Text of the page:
Clean Code is all about the code already written, about the code you write and about the code to be written. If you are fan of Robert Martin’s books and his articles then you wouldn’t have missed this one. For those not aware of Robert Martin also popularly known as Uncle Bob you must read about him and his contributions to Object Oriented Design and Software Craftsmanship in general.
What this book is about?
- Principles to guide you to write code that not only works, but is pleasant to read, easier to maintain and enhance.
- Help a developer to start transition towards being craftsman in other words start their journey to be craftsmen.
Salient feature of the book:
- The book is about code and hence you see lot of code examples for each principle described.
- The code examples are not some toy examples, but snippets picked from Open Source projects like Apache Commons, JUnit, Fitness framework.
- Also throws light on the design of the system, testing and concurrency.
- A case study which uses an Open source code base and refactors the code applying the clean code principles and using TDD.
Who should read this book:
- Any one who wants his code to be understandable and not cursed by other developers who get to work on that code.
Why should you read this book:
- Writing clean code may not give immediate benefits at all times, it is also not usually recognized by your boss ( there might be exceptions to this), but being a developer (and to be software craftsmen) its our responsibility to write code that doesn’t rot and is easily enhanceable.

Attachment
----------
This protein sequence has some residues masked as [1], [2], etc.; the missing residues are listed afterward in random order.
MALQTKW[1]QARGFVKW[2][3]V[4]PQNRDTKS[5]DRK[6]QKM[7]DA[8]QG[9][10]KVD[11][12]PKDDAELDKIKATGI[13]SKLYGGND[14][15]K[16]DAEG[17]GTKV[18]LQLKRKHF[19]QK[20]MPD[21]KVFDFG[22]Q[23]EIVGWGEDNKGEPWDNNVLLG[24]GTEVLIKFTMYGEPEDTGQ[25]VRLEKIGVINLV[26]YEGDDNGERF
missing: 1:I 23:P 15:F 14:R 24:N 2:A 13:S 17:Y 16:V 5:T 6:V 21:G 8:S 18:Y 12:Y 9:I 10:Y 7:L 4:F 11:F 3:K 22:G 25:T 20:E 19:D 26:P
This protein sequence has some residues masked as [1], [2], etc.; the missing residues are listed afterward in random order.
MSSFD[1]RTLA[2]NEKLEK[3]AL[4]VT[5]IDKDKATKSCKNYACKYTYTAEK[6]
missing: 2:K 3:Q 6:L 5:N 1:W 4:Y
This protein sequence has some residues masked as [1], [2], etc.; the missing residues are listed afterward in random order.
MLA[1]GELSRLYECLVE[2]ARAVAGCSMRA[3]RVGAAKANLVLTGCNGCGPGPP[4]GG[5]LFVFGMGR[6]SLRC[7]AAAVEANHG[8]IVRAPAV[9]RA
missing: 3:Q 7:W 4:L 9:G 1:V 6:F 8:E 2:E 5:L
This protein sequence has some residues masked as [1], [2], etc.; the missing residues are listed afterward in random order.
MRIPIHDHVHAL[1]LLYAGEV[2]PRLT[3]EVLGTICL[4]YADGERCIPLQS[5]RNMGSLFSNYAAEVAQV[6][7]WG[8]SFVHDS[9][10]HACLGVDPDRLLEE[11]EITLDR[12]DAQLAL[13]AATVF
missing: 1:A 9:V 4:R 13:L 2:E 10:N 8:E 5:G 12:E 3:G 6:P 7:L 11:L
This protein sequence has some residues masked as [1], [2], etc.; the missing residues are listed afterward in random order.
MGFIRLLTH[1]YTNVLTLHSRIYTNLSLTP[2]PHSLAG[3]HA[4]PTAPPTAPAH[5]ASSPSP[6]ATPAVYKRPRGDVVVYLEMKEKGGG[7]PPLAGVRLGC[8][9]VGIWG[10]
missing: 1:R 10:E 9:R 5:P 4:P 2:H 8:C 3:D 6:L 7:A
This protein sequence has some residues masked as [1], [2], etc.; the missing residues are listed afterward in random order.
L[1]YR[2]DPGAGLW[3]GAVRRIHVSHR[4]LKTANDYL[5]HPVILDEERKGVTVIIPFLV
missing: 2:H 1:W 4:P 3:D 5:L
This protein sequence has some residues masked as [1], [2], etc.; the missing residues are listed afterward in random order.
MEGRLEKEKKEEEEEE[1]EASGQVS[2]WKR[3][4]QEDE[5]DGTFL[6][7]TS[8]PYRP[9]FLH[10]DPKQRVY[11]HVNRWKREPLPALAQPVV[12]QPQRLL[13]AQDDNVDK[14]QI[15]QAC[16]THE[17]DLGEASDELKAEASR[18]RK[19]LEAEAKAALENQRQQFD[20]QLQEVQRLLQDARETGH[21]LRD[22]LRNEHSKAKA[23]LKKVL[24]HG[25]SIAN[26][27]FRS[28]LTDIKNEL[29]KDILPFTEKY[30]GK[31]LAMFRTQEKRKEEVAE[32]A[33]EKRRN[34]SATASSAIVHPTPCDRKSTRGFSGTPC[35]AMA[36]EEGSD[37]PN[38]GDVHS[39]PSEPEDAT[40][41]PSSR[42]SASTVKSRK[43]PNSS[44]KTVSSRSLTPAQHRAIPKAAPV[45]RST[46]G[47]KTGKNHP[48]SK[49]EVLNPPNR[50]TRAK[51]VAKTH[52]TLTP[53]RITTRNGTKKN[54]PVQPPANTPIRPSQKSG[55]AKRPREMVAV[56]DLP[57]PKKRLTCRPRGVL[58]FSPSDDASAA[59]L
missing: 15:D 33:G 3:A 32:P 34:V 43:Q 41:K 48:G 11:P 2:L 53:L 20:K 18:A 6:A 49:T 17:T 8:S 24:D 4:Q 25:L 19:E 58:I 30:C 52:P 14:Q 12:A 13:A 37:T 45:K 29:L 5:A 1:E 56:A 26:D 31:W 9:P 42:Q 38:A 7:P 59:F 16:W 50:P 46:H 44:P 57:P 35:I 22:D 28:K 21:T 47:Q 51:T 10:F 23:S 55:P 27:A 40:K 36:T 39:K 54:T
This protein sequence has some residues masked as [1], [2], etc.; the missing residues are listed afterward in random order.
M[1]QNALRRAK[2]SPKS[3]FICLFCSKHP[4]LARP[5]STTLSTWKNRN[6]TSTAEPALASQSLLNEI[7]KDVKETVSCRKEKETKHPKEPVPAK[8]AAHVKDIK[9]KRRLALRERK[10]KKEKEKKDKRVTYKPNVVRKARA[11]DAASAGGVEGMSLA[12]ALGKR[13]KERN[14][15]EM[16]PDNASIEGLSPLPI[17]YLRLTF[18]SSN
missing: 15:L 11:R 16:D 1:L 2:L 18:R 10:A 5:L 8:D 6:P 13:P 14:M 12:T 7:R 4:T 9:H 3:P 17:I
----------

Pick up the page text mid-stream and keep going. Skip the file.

- This book takes you in the right direction and there are lot of such books like Code Complete which enhance and give you different perspective.
Some suggestions while you read this book:
- There is a chapter which has listed all the code smells and possible solutions to eliminate them. Its important to read this regularly and implement them.
- The last few chapters are code intensive and you might get a bit bogged down by the volume of the code. It will serve you as good example of how to apply the principles, you can read them incrementally.
- There are lot of principles discussed and by the end of the book you would not remember all of them. So keep revising and implementing them.
I hope you are motivated enough that you would order a copy of it immediately at Flipkart or Amazon.
1 thought on “Book Review: Clean Code by Robert Martin”
There is a great deal that is right with this book. I feel that there is also quite a few bad things, such as creating pointlessly small functions. For example, I took Uncle Bob’s refactoring example (page 309) and refactored it the way I would do it. Have a look at my blog here: